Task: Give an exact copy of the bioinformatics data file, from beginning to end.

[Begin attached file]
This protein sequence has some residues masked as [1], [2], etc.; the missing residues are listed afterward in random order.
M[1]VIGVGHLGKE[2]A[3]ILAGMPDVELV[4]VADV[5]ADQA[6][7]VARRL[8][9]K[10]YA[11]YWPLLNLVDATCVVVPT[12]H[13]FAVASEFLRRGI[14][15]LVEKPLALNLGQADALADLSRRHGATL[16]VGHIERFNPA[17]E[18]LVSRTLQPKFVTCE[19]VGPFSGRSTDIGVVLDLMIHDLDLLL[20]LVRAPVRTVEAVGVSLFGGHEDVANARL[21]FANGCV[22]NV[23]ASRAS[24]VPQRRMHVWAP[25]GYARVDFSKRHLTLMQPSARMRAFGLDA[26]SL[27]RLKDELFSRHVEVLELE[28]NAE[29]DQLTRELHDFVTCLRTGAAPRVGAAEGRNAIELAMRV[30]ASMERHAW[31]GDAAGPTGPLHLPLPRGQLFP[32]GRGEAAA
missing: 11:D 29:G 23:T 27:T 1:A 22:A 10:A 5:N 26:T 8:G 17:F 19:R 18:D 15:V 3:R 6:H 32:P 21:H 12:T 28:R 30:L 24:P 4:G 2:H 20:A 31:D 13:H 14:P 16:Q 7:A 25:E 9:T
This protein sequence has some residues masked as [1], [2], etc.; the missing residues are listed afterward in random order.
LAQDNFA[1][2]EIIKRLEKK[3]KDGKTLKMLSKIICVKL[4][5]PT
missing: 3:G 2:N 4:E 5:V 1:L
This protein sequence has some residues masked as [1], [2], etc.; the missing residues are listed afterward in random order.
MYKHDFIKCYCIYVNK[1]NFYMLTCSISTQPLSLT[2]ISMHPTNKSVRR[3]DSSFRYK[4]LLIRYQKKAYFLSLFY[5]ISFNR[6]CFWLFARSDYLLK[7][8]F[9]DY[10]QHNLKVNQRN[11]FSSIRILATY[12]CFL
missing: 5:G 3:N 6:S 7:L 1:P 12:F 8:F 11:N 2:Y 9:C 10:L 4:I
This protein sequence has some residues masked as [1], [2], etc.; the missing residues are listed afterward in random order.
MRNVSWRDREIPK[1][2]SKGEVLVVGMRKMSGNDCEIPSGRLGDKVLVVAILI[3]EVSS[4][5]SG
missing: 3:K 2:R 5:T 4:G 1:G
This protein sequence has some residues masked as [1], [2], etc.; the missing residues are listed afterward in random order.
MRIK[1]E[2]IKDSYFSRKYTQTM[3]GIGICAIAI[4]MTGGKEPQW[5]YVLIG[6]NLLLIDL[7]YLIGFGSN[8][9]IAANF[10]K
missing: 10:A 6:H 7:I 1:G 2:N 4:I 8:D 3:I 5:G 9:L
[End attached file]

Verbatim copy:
This protein sequence has some residues masked as [1], [2], etc.; the missing residues are listed afterward in random order.
M[1]VIGVGHLGKE[2]A[3]ILAGMPDVELV[4]VADV[5]ADQA[6][7]VARRL[8][9]K[10]YA[11]YWPLLNLVDATCVVVPT[12]H[13]FAVASEFLRRGI[14][15]LVEKPLALNLGQADALADLSRRHGATL[16]VGHIERFNPA[17]E[18]LVSRTLQPKFVTCE[19]VGPFSGRSTDIGVVLDLMIHDLDLLL[20]LVRAPVRTVEAVGVSLFGGHEDVANARL[21]FANGCV[22]NV[23]ASRAS[24]VPQRRMHVWAP[25]GYARVDFSKRHLTLMQPSARMRAFGLDA[26]SL[27]RLKDELFSRHVEVLELE[28]NAE[29]DQLTRELHDFVTCLRTGAAPRVGAAEGRNAIELAMRV[30]ASMERHAW[31]GDAAGPTGPLHLPLPRGQLFP[32]GRGEAAA
missing: 11:D 29:G 23:T 27:T 1:A 22:A 10:A 5:N 26:T 8:G 17:F 19:R 18:D 15:V 3:R 6:H 32:P 21:H 12:T 28:R 30:L 24:P 4:G 2:H 20:A 31:D 13:H 14:P 16:Q 7:A 25:E 9:T
This protein sequence has some residues masked as [1], [2], etc.; the missing residues are listed afterward in random order.
LAQDNFA[1][2]EIIKRLEKK[3]KDGKTLKMLSKIICVKL[4][5]PT
missing: 3:G 2:N 4:E 5:V 1:L
This protein sequence has some residues masked as [1], [2], etc.; the missing residues are listed afterward in random order.
MYKHDFIKCYCIYVNK[1]NFYMLTCSISTQPLSLT[2]ISMHPTNKSVRR[3]DSSFRYK[4]LLIRYQKKAYFLSLFY[5]ISFNR[6]CFWLFARSDYLLK[7][8]F[9]DY[10]QHNLKVNQRN[11]FSSIRILATY[12]CFL
missing: 5:G 3:N 6:S 7:L 1:P 12:F 8:F 11:N 2:Y 9:C 10:L 4:I
This protein sequence has some residues masked as [1], [2], etc.; the missing residues are listed afterward in random order.
MRNVSWRDREIPK[1][2]SKGEVLVVGMRKMSGNDCEIPSGRLGDKVLVVAILI[3]EVSS[4][5]SG
missing: 3:K 2:R 5:T 4:G 1:G
This protein sequence has some residues masked as [1], [2], etc.; the missing residues are listed afterward in random order.
MRIK[1]E[2]IKDSYFSRKYTQTM[3]GIGICAIAI[4]MTGGKEPQW[5]YVLIG[6]NLLLIDL[7]YLIGFGSN[8][9]IAANF[10]K
missing: 10:A 6:H 7:I 1:G 2:N 4:I 8:D 3:I 5:G 9:L